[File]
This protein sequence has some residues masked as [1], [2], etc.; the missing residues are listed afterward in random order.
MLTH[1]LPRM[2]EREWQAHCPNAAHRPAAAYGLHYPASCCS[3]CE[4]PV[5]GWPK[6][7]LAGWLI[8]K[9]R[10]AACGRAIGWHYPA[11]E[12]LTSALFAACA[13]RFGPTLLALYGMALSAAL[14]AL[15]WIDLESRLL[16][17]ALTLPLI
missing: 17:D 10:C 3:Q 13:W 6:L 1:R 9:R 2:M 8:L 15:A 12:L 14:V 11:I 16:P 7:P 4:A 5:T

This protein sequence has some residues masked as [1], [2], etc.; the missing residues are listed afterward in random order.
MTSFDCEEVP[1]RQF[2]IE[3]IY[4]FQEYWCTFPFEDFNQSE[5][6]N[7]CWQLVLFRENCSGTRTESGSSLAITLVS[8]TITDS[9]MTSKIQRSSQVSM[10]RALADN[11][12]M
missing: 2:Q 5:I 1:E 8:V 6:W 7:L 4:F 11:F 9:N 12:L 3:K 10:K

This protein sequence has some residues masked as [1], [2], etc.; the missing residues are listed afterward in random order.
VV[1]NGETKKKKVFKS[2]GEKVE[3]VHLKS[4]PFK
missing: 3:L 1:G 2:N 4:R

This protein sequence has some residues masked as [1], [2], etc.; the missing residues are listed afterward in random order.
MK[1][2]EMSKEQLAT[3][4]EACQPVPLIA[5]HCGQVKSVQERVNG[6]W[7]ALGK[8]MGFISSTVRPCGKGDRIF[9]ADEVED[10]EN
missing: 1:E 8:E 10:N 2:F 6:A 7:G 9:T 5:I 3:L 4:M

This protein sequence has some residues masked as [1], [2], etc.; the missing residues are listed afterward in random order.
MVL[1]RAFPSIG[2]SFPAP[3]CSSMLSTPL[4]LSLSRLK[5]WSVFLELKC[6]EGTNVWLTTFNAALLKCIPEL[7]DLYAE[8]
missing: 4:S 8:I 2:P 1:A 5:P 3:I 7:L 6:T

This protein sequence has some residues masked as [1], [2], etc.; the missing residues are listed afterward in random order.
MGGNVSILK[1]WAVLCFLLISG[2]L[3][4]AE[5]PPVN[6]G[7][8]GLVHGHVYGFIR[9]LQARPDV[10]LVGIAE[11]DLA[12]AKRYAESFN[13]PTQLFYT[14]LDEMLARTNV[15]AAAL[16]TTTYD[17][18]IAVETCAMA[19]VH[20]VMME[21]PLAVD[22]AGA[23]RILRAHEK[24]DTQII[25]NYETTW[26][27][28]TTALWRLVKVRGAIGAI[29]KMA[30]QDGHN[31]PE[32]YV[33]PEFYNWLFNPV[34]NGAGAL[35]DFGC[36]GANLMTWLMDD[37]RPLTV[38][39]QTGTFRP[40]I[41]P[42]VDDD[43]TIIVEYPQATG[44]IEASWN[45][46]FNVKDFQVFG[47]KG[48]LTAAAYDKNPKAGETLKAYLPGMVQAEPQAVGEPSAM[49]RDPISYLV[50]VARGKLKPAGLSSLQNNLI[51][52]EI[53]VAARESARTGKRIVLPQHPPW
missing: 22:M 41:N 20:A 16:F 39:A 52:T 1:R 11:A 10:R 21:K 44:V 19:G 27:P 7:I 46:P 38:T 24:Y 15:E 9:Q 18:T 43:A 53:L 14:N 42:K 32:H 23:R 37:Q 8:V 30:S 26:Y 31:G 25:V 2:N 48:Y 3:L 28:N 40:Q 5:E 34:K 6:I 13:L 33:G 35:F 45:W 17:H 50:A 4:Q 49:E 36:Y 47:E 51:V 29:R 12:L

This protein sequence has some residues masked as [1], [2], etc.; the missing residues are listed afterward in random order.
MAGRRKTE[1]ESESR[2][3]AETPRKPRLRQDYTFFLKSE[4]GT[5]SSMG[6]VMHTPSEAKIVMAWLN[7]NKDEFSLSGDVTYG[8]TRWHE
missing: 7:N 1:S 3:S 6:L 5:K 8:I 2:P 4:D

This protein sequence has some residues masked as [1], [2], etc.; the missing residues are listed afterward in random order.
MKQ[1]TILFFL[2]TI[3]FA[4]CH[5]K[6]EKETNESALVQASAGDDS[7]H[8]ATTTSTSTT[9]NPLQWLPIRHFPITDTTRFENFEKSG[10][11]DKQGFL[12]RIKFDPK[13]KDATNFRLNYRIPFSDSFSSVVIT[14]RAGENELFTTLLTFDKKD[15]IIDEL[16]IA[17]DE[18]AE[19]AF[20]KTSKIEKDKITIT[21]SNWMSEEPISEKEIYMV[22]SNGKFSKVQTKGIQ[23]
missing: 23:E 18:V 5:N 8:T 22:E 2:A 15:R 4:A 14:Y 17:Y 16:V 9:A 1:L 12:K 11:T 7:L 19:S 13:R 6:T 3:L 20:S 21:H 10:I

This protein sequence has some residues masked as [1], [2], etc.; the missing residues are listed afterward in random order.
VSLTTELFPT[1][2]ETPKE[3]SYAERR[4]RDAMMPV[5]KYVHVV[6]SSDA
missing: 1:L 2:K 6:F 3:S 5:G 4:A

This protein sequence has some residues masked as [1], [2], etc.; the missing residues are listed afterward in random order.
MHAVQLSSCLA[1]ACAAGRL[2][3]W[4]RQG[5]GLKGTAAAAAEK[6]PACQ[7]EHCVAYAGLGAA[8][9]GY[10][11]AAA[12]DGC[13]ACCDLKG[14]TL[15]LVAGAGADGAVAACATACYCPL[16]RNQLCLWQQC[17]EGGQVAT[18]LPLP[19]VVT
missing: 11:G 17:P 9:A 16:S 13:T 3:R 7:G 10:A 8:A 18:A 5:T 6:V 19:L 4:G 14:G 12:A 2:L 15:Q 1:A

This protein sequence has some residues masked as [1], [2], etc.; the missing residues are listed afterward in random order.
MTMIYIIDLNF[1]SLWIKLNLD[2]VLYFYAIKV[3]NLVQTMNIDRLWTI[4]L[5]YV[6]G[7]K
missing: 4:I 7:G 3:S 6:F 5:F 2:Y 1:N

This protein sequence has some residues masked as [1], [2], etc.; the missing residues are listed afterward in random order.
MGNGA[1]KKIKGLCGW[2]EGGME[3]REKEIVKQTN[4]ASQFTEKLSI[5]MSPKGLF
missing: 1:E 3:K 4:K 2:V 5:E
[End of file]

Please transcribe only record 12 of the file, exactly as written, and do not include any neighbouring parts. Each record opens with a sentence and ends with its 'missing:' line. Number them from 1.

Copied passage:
This protein sequence has some residues masked as [1], [2], etc.; the missing residues are listed afterward in random order.
MGNGA[1]KKIKGLCGW[2]EGGME[3]REKEIVKQTN[4]ASQFTEKLSI[5]MSPKGLF
missing: 1:E 3:K 4:K 2:V 5:E